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IATSE settles dispute over 'All My Children,' 'One Life to Live'

June 20, 2013|By Meg James
  • Production firm Prospect Park said Thursday that it had reached an agreement with the International Alliance of Theatrical Stage Employees that will allow the production of online soaps to resume. Above, the cast of "One Life to Live."
Production firm Prospect Park said Thursday that it had reached an agreement… (Prospect Park )

In true soap opera fashion, several locals of the International Alliance of Theatrical Stage Employees union have kissed and made up with Prospect Park, a production firm behind online versions of "All My Children" and "One Life to Live."

Production of the Web soaps was abruptly halted earlier this month amid a dispute over payment rates to union members.  IATSE represents crew members.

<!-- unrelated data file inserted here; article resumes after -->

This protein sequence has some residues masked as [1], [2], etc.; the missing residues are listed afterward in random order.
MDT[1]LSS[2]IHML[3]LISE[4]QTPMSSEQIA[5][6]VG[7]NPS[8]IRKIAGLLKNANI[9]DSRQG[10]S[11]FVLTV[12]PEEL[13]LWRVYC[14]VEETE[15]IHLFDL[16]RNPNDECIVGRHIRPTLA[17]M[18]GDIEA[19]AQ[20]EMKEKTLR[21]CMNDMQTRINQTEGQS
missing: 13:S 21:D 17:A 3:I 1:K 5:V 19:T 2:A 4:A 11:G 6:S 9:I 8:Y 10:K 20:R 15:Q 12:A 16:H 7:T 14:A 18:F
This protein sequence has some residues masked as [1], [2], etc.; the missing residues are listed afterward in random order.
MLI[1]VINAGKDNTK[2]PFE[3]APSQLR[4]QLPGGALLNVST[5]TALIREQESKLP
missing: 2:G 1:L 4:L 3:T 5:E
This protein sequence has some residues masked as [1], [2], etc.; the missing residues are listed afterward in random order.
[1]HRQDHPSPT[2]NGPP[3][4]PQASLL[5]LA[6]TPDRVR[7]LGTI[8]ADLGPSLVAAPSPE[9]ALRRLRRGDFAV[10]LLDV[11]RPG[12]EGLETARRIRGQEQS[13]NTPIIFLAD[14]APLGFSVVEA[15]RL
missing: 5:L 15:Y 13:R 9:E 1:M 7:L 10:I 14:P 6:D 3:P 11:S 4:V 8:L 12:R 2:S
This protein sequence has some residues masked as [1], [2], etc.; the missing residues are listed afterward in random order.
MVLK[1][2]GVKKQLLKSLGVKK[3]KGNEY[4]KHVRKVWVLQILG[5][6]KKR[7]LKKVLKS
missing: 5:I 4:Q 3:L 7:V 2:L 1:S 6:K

Prospect Park said Thursday that production of both Web soaps should resume Aug. 13, after a planned summer hiatus.  The company had abandoned production this month for about 10 days after it began squabbling with IATSE over show budgets and payments to union members.

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The soaps shoot in Connecticut to take advantage of that state's tax credits for film projects.

Prospect Park in April rolled out the online versions of the two shows, which delighted generations of fans when they ran on the ABC television network. ABC pulled the plug on the soaps in late 2011 and early 2012, worried that the network would soon lose money producing the labor-intensive programs.

Prospect Park first tried to produce the two shows without union participation but that proved impossible, so it negotiated agreements with the various guilds.

IATSE's New York Production locals 52, 161, 600, 700, 764, 798 and USA829 were part of the agreement announced late Thursday.

"We are pleased that the parties were able to successfully address their concerns in a mutually beneficial way, which will enable these innovative shows to continue to be produced with our talented crews," IATSE Local 600 representative David Blake said in a statement on behalf of the New York production locals.

Los Angeles Times staff writer Richard Verrier contributed to this report.


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